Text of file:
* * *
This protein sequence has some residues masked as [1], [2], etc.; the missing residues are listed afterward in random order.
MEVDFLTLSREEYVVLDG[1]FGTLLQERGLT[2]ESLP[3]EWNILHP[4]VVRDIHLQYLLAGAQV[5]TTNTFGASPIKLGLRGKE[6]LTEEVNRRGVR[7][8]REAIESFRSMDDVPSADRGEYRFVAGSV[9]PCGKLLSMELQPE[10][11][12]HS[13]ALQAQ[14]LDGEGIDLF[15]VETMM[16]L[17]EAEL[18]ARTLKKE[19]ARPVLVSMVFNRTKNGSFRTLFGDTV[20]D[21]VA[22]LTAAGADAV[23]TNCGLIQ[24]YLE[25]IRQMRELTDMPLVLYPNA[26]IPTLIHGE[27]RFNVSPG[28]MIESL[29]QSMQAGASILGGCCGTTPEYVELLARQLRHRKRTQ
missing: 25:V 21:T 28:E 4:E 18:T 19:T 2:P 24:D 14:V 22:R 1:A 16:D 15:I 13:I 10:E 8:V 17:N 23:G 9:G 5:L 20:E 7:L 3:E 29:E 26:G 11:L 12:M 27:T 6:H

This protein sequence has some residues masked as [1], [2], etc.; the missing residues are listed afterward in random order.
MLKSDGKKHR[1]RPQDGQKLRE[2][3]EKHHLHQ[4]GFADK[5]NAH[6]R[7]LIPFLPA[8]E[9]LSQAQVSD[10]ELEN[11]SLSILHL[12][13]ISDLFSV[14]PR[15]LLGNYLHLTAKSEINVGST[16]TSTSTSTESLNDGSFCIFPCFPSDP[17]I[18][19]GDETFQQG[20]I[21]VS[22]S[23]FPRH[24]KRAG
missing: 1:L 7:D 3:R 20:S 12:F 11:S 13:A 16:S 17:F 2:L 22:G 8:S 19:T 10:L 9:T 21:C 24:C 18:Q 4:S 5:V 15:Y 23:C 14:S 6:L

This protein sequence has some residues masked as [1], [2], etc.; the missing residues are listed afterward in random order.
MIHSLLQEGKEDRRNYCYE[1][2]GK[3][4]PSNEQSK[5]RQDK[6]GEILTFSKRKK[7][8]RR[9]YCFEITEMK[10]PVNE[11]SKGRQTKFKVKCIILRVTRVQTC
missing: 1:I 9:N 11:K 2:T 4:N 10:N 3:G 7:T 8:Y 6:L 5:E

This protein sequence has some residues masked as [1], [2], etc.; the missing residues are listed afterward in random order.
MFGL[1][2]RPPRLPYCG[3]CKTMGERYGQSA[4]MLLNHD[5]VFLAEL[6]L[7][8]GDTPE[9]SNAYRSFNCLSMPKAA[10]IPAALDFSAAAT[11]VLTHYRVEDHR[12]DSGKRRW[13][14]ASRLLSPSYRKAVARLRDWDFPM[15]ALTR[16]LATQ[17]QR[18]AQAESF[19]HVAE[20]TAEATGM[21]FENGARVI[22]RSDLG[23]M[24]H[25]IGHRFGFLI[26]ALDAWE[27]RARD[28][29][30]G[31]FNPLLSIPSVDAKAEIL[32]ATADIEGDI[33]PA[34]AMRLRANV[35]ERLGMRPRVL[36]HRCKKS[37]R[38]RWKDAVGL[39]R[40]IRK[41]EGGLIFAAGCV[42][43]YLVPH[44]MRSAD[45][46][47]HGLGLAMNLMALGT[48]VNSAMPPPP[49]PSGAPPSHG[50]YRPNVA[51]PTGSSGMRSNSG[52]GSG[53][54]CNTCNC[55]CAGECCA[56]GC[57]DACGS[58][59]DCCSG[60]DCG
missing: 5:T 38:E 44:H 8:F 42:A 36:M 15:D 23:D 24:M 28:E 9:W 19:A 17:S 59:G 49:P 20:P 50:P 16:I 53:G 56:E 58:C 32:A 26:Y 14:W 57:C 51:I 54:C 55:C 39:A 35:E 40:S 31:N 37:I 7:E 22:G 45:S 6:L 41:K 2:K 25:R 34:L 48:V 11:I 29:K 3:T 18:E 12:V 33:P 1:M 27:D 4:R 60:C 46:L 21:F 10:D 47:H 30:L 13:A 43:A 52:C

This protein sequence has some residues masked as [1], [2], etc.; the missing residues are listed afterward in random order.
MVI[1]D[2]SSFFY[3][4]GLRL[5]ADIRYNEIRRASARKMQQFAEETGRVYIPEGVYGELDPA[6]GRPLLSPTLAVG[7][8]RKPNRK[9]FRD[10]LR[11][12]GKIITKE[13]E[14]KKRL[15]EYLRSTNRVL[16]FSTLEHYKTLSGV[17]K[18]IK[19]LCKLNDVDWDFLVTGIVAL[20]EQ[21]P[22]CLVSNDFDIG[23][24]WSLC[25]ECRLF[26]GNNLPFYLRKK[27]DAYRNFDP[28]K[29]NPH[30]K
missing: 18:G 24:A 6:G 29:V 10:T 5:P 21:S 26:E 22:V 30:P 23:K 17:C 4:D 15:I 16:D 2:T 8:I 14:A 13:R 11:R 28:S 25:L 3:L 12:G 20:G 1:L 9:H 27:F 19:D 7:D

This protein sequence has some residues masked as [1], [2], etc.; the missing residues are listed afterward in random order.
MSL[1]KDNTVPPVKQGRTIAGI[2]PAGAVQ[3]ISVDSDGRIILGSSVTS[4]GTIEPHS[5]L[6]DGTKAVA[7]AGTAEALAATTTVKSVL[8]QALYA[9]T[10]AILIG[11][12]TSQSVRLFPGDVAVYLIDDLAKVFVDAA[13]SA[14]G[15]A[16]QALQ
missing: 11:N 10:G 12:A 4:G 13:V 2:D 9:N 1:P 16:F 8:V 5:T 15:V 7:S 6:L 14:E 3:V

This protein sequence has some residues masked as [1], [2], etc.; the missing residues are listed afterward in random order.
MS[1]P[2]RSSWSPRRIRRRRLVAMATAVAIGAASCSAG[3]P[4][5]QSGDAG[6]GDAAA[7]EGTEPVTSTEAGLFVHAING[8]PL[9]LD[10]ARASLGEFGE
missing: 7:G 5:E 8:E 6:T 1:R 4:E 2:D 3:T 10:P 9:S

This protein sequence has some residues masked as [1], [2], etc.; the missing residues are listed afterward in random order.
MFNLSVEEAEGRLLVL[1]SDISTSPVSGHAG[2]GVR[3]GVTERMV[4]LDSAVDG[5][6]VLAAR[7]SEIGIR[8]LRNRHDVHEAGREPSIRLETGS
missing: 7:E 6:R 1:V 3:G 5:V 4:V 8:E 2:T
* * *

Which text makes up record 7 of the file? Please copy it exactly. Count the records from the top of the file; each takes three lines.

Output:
This protein sequence has some residues masked as [1], [2], etc.; the missing residues are listed afterward in random order.
MS[1]P[2]RSSWSPRRIRRRRLVAMATAVAIGAASCSAG[3]P[4][5]QSGDAG[6]GDAAA[7]EGTEPVTSTEAGLFVHAING[8]PL[9]LD[10]ARASLGEFGE
missing: 7:G 5:E 8:E 6:T 1:R 4:E 2:D 3:T 10:P 9:S